Among American labels, the busiest holiday retailer is Rhino Records, the usually inventive Los Angeles-based archival imprint. Other than a bitter alliance with self-proclaimed musicologist Martha Stewart (Home for the Holidays), which cuisinarts ho-hum music with baking tips, the company’s year 2000 platter of Christmas hors d’oeuvres is pleasant-tasting, though at times unspectacular.

Kid Rhino serves up The Looney Tunes Kwazy Christmas, which stars the revamped voices of Bugs, Tweety and friends raised in silly song. Warning: These are newly recorded sides that feature unauthentic glitches like dreaded disco beats. Kids might approve, but old-school purists in search of Mel Blanc’s vintage Warner Bros.’ characterizations will feel shortchanged.

Contemporary ‘toon freaks surely will recognize the name Mark Mothersbaugh, the former DEVO frontman-turned-soundtrack-composer-du-jour. Reminiscent of his whimsical synth tracks for Rugrats, Joyeux Mutato frames snippets of simple melodies decorated by the bleep and buzz of Mothersbaugh’s keyboards. Originally scored to accompany an art installation, Mothersbaugh says: “This album is for anyone who has ever been traumatized by the Christmas season.”

Well, that’s everybody, right? If this is Mothersbaugh’s recipe for a Christmas Quaalude, he has succeeded. Yep, Mutato is a snooze.

Happily, Rhino redeems itself with a pair of marvelous compilations that ride the way-back machine into the 1950s and ’60s.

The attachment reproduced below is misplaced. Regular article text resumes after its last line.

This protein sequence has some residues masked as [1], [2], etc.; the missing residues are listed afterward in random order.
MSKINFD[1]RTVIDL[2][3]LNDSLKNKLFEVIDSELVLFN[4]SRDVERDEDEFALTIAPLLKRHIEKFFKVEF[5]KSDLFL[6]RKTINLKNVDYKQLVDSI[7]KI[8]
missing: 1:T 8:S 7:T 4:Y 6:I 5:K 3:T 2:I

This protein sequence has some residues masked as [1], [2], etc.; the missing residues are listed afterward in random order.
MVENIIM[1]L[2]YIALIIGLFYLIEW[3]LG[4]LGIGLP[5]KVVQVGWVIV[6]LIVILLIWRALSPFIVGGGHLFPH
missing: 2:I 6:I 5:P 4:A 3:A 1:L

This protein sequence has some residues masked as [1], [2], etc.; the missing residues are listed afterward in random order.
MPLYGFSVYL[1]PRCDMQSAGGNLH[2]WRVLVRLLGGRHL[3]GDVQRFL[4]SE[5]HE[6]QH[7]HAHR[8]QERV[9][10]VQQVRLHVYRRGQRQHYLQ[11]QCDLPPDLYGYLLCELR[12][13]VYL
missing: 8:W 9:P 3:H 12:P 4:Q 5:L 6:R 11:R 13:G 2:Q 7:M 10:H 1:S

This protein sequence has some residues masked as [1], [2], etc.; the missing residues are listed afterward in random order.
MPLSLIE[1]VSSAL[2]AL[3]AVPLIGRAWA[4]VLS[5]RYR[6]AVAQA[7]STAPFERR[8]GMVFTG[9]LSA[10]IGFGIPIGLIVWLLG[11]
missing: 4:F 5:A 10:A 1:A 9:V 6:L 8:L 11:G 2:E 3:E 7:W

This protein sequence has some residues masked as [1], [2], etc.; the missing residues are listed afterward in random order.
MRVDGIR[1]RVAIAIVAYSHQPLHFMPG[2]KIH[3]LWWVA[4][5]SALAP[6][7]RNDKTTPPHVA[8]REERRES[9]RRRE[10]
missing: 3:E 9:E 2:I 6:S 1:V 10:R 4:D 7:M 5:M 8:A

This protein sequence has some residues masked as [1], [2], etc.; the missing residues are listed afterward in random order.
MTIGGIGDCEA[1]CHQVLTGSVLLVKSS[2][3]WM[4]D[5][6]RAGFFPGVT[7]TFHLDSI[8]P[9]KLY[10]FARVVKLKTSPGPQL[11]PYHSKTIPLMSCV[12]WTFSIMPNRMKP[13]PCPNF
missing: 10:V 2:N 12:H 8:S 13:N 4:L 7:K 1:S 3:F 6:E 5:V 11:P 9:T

Intimate Portrait: Lifetime Music Presents Christmas Belles is a cumbersome title for a boffo anthology of heavenly voices. Check the guest list, which reads like the diva hall of fame: Ella Fitzgerald (“Sleigh Ride”), Judy Garland (“Have Yourself a Merry Little Christmas”), Dinah Washington (“Ole Santa”), June Christy (“Love Turns Winter to Spring”) and more. Never has one deck contained so many queens.

The trump card is “Christmas Time is Here,” the famous ballad from Vince Guaraldi’s Peanuts soundtrack. In an understated tour de force, Rosemary Clooney half-sings, half-coos the lyric, packaging every syllable in a purr. Her vibrato wobbles imperfectly, and sustained notes leave her winded. Yet this latter-day Clooney lullaby proves that the truly great singers grow old with a certain grace that defies the lines of age.

The other cool Rhino oldies-but-goodies kit is called Mambo Santa Mambo, an irreverent retrospective of Latin-style chart smashes and misbegotten clinkers. Compiled by label A&R rep James Austin, Mambo could care less about ethnic authenticity. Novelties like Billy May’s outrageous “Rudolph, the Red-Nosed Reindeer Mambo,” which reeks like a good fart joke, have more in common with Spike Jones than anything with a Latin tinge. Giggles abound–from Augie Rios’ familiar “Donde Esta Santa Claus,” chirped in accented ingles, to rarities like “El Cha Cha de la Navidad,” trumpeted in razor-sharp espanol by the extraordinary Celia Cruz. I dig the juxtaposition of bona fide all-stars like Cruz against shameless one-hit wonders like the Enchanters, Flashcats and Skip-Jacks. Mambo is sublime and ridiculous, sometimes in consecutive breaths. EndBlock